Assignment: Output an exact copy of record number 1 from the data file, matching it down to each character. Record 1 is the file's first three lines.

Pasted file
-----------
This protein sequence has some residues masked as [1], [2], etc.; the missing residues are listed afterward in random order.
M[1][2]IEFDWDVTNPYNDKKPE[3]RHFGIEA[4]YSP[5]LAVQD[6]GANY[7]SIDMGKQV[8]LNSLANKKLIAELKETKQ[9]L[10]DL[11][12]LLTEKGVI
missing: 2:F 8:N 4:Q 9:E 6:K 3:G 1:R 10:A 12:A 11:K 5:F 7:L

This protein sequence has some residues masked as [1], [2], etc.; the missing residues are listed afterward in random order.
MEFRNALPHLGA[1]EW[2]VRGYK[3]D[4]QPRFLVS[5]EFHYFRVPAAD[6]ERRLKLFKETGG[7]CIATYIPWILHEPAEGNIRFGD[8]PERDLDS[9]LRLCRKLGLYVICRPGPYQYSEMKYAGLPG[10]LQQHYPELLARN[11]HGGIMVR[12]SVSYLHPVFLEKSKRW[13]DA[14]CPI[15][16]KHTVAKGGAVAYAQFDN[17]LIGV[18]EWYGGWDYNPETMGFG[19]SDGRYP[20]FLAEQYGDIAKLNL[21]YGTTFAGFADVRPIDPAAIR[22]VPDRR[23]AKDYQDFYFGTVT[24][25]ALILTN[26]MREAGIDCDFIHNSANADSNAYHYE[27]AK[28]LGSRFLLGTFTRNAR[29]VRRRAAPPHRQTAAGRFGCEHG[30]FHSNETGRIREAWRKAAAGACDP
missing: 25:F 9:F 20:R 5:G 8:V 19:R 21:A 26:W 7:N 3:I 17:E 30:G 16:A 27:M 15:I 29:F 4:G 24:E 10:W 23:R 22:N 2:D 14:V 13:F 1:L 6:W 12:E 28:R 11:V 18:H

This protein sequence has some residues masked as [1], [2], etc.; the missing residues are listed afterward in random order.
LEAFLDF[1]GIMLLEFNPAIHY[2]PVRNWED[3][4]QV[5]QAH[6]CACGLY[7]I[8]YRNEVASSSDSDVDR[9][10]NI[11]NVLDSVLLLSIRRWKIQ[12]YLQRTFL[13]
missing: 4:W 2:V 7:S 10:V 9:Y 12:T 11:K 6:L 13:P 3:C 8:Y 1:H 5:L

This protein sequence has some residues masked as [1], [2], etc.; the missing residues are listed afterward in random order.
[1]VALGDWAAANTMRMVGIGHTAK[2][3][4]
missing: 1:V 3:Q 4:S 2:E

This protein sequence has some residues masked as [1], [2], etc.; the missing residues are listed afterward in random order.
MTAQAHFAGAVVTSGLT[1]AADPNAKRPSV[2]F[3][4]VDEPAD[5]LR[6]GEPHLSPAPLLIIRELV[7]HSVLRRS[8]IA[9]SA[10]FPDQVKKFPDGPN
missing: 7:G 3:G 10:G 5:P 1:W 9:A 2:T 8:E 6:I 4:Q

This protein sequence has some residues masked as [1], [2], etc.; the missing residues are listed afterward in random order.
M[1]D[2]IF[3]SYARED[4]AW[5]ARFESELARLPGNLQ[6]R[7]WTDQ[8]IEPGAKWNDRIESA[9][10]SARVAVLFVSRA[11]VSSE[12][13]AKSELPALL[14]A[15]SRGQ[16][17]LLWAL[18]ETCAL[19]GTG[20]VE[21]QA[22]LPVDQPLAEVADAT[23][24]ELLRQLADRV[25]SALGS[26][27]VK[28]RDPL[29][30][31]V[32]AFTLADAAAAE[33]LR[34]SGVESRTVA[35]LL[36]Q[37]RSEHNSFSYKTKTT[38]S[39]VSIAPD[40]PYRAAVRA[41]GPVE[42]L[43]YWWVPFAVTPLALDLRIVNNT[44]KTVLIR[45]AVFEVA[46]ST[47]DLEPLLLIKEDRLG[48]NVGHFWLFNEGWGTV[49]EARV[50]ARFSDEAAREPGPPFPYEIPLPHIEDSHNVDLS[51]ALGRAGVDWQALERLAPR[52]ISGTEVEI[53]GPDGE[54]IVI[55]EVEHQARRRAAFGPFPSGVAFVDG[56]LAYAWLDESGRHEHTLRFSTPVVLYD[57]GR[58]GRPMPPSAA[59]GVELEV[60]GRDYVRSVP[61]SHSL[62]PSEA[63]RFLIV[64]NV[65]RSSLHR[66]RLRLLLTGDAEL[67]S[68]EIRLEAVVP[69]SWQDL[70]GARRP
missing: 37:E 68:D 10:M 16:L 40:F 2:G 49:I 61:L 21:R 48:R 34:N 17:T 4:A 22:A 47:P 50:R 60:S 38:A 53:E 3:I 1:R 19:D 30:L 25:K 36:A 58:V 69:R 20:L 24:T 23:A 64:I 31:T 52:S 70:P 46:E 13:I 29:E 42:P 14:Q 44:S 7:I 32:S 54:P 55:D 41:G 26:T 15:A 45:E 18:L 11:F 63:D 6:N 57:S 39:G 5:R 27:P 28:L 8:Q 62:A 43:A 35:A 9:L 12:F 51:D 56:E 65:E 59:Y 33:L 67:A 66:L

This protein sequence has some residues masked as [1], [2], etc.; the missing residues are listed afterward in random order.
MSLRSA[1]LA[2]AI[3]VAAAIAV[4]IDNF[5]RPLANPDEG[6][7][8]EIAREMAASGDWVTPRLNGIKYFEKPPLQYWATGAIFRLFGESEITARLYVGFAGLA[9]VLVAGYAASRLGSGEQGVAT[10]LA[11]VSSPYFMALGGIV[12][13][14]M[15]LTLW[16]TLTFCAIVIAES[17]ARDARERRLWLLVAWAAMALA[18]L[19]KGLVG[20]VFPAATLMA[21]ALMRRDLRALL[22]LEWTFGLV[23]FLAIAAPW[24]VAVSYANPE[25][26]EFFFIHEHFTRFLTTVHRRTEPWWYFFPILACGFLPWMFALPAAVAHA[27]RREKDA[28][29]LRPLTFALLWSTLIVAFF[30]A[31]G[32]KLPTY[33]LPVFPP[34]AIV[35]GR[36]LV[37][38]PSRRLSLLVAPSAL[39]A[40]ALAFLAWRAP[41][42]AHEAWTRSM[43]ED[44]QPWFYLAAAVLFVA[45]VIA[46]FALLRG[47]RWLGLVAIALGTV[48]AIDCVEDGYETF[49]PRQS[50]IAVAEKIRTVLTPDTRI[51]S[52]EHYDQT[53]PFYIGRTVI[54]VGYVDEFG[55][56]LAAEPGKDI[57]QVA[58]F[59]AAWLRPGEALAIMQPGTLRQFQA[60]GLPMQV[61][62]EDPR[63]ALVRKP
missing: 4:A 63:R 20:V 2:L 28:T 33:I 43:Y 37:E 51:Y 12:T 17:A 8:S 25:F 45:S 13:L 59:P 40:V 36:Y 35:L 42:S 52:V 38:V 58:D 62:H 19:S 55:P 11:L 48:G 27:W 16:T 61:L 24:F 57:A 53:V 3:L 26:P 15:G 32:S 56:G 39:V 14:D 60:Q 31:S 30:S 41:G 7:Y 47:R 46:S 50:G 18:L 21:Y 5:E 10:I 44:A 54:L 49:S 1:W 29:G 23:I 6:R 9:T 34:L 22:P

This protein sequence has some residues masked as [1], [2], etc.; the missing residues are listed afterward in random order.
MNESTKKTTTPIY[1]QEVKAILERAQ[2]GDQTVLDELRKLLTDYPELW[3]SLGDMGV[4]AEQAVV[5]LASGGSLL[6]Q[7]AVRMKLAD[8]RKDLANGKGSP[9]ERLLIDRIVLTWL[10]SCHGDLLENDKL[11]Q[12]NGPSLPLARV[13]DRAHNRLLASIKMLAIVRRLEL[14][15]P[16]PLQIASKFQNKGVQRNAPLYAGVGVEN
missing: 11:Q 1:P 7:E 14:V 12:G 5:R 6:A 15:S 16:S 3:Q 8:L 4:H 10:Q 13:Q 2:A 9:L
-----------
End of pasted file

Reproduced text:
This protein sequence has some residues masked as [1], [2], etc.; the missing residues are listed afterward in random order.
M[1][2]IEFDWDVTNPYNDKKPE[3]RHFGIEA[4]YSP[5]LAVQD[6]GANY[7]SIDMGKQV[8]LNSLANKKLIAELKETKQ[9]L[10]DL[11][12]LLTEKGVI
missing: 2:F 8:N 4:Q 9:E 6:K 3:G 1:R 10:A 12:A 11:K 5:F 7:L